It took time, years actually. But with a year of sobriety under my belt, I began to feel more comfortable. I no longer wanted to drink. On a few occasions, I was tempted when I was with others who drank but the cost of drinking again was too great, and I knew it. Instead, I drank tonic on ice with a twist of lime. For me, I relied on the Serenity Prayer. I even diagrammed it at times when I felt my sobriety was tenuous, but I didn’t drink. The Serenity Prayer is something I repeat out loud every morning when I rise and every night before I go to sleep.
God grant me the serenity to accept the things I cannot change
The courage to change the things I can
And the wisdom to know the difference.
When you stopped your addiction, what did you do to fill in all the newfound time you had?
My daughter Laura and I began to spend more time together. I continued to attend alcoholic support groups and was often the main speaker. When I told my story at support groups, members of the audience would frequently come up to me after the meeting and tell me I should write my story. I found that I enjoy speaking, and I’ve always enjoyed writing. So, I became motivated to give back to people who could benefit from the knowledge that their stories matter.
I encouraged others to stop drinking and to take each day as it comes. I told them if they were tempted to drink again, to write out the serenity prayer and even diagram the prayer. It worked for me and I encouraged them it could work for them. Taking it one day at a time, works, and I haven’t had a drink now for thirty-eight years.
What positive habits have you incorporated into your life post addiction to keep you on the right path?
I still read The Big Book for alcoholics who want to stop drinking. After all these years, I am still drawn to the stories of recovering alcoholics. I recite the Serenity Prayer five times out loud when I get up in the morning and before I go to bed. I don’t attend meetings regularly anymore. However, if I am having a rough time or just miss the camaraderie of a meeting, I will sometimes find a meeting to attend. For the most part, I spend my life trying to give back to others who still suffer. Storytelling has been a healing process for me, and I do a lot of encouragement for others seeking similar relief.
Can you tell us a story about how your entrepreneurial journey started?
After I retired following a four-decade career in education, I decided that I wanted to pursue several other creative endeavors, including writing my autobiography Where the Water Meets the Sand. I felt like I had an important perspective to share with others about ways to overcome grief and addiction and move forward when life becomes overwhelming. In addition, I’ve become a frequent speaker and panelist on topics of mental health, addiction and storytelling, and I’ve been able to pursue some of my other hobbies including photography and sculpting (mostly hands, which I find fascinating).
My second book, Your Turn, will be published this fall. I am even more convinced than ever that writing our life’s stories is a cathartic way of facing our demons and healing. I often receive notes and messages from people who, because of attending a meeting with me or reading my book, have been inspired to write their own stories. They learn, as did I, that when we share our stories, we learn that we are more alike than different.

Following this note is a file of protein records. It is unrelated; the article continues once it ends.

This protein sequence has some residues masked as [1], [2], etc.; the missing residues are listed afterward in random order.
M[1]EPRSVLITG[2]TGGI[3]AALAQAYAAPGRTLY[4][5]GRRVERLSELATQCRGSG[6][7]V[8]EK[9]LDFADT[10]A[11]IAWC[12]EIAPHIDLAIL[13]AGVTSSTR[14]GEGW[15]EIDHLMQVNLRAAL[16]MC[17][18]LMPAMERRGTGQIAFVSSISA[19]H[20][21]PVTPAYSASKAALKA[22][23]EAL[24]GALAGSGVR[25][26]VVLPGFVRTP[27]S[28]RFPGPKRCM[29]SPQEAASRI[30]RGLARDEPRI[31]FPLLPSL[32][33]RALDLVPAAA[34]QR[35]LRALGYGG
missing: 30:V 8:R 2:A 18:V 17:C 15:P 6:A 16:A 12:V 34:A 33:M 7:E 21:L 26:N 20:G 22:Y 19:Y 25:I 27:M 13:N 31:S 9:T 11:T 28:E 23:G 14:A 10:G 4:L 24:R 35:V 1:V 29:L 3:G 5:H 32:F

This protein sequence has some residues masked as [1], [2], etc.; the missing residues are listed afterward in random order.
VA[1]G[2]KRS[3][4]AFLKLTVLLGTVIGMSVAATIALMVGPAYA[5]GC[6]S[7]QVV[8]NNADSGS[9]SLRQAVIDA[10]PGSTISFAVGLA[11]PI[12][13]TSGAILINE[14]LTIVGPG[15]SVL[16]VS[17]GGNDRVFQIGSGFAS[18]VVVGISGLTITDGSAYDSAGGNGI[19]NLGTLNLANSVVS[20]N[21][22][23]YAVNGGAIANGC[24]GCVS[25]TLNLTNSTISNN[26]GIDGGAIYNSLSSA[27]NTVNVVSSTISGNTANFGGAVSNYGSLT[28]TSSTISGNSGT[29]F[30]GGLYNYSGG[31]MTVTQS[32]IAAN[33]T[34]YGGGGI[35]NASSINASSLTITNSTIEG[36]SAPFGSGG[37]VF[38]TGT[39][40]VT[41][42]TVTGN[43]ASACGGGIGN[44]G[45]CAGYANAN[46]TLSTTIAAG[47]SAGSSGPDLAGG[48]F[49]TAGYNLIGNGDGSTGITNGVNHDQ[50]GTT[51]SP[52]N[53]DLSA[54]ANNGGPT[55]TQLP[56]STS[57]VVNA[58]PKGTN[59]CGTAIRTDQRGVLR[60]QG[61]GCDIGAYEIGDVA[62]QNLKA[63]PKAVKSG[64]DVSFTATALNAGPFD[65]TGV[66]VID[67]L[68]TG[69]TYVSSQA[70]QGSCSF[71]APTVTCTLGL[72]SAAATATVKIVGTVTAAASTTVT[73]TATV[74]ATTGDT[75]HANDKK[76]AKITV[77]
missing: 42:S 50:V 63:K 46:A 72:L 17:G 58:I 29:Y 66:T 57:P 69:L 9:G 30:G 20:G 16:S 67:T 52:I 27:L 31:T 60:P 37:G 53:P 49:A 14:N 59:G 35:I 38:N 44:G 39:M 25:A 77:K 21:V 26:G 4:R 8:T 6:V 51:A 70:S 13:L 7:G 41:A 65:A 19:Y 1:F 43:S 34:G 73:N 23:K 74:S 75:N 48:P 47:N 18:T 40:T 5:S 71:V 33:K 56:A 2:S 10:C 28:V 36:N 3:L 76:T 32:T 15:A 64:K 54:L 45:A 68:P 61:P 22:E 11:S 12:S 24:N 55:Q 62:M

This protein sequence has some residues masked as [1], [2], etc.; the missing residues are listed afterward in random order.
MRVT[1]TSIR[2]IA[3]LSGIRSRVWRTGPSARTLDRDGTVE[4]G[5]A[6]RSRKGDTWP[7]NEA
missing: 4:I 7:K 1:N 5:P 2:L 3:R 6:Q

What character traits have you transferred from your addiction to your entrepreneurship. Please share both the positive and negative.
Speaking sincerely and honestly are character traits that I apply in my everyday life. I’m certainly more compassionate these days about the challenges faced by others in terms of their mental health or addiction. People who have read my book tell me they were encouraged by my candor and honesty in sharing my stories and being vulnerable in doing so.
I still wrestle with my intensity as a person, and the impossible demands I place on myself as a 72-year-old woman.
Why do you think this topic is not discussed enough?
The stigma of addictions, alcoholism, bulimia and cutting are hard to own and are addictions many of us want to keep secret. The problem with this is that living a life filled with secrets takes a huge toll on our mental health. When we can finally feel empowered to write about our addictions, we not only free ourselves from debilitating secrets, we encourage others to reach out for help and know they are not alone.
Can you share three pieces of advice that you would give to the entrepreneur who is struggling with some sort of addiction but ashamed to speak about it or get help?
- Keeping secrets makes us sick. Sharing with others who have overcome addictions is a relief and helps you live your authentic life, even though it can seem frightening at first.
- Sharing our stories gives us the opportunity to encourage others to reach out for help. Others realize they are not alone. For me, sharing my journey of addictions reminds me my journey can make a difference in the lives of others, just like recovering people who helped to save me.
- You don’t have to fight your internal battles alone. Most of us have family or friends willing to listen. Or, barring that, there are many solid mental health organizations and professionals who are ready, willing and able to help with addiction issues.
How can our readers follow you on social media?
My website is tyramanning.com
Facebook including messenger @drtyramanning